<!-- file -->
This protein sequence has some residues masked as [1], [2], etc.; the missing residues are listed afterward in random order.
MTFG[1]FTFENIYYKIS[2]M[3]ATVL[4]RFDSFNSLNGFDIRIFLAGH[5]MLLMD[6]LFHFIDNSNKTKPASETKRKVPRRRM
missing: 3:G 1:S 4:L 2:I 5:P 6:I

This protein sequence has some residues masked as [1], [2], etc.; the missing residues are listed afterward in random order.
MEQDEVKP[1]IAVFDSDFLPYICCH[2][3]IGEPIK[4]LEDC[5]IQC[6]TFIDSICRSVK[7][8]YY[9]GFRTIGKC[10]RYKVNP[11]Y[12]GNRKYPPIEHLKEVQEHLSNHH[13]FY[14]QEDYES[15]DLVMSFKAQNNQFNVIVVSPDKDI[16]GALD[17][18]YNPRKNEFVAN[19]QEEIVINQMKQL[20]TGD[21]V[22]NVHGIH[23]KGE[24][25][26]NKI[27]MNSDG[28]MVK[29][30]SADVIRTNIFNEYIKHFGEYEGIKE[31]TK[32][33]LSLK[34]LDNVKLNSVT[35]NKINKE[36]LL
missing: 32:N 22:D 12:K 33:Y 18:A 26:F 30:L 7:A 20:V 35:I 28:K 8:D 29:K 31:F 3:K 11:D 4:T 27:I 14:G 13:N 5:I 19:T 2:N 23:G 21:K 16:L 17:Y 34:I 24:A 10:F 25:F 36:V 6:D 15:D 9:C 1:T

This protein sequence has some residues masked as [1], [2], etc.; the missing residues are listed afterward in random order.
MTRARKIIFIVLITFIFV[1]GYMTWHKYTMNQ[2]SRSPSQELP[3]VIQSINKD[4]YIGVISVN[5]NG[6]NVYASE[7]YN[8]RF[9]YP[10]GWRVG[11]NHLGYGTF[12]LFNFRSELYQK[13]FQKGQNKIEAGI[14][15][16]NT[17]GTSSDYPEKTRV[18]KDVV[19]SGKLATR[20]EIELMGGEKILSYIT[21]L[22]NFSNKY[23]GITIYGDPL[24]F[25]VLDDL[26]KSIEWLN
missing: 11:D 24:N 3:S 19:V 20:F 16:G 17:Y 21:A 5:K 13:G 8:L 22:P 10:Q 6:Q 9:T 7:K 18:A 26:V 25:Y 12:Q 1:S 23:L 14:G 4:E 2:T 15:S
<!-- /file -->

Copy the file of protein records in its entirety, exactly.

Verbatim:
This protein sequence has some residues masked as [1], [2], etc.; the missing residues are listed afterward in random order.
MTFG[1]FTFENIYYKIS[2]M[3]ATVL[4]RFDSFNSLNGFDIRIFLAGH[5]MLLMD[6]LFHFIDNSNKTKPASETKRKVPRRRM
missing: 3:G 1:S 4:L 2:I 5:P 6:I

This protein sequence has some residues masked as [1], [2], etc.; the missing residues are listed afterward in random order.
MEQDEVKP[1]IAVFDSDFLPYICCH[2][3]IGEPIK[4]LEDC[5]IQC[6]TFIDSICRSVK[7][8]YY[9]GFRTIGKC[10]RYKVNP[11]Y[12]GNRKYPPIEHLKEVQEHLSNHH[13]FY[14]QEDYES[15]DLVMSFKAQNNQFNVIVVSPDKDI[16]GALD[17][18]YNPRKNEFVAN[19]QEEIVINQMKQL[20]TGD[21]V[22]NVHGIH[23]KGE[24][25][26]NKI[27]MNSDG[28]MVK[29][30]SADVIRTNIFNEYIKHFGEYEGIKE[31]TK[32][33]LSLK[34]LDNVKLNSVT[35]NKINKE[36]LL
missing: 32:N 22:D 12:K 33:Y 18:A 26:F 30:L 7:A 20:V 35:I 28:K 8:D 29:K 31:F 3:K 11:D 4:T 27:I 14:G 13:N 5:I 19:T 2:N 23:G 21:K 16:L 17:Y 34:I 24:A 10:F 25:F 36:V 6:D 15:D 9:C 1:T

This protein sequence has some residues masked as [1], [2], etc.; the missing residues are listed afterward in random order.
MTRARKIIFIVLITFIFV[1]GYMTWHKYTMNQ[2]SRSPSQELP[3]VIQSINKD[4]YIGVISVN[5]NG[6]NVYASE[7]YN[8]RF[9]YP[10]GWRVG[11]NHLGYGTF[12]LFNFRSELYQK[13]FQKGQNKIEAGI[14][15][16]NT[17]GTSSDYPEKTRV[18]KDVV[19]SGKLATR[20]EIELMGGEKILSYIT[21]L[22]NFSNKY[23]GITIYGDPL[24]F[25]VLDDL[26]KSIEWLN
missing: 11:D 24:N 3:S 19:V 20:F 16:G 17:Y 21:A 5:K 13:G 8:L 22:P 10:Q 6:Q 9:T 7:K 18:A 26:V 25:Y 12:Q 1:S 23:L 14:G 4:E 2:T 15:S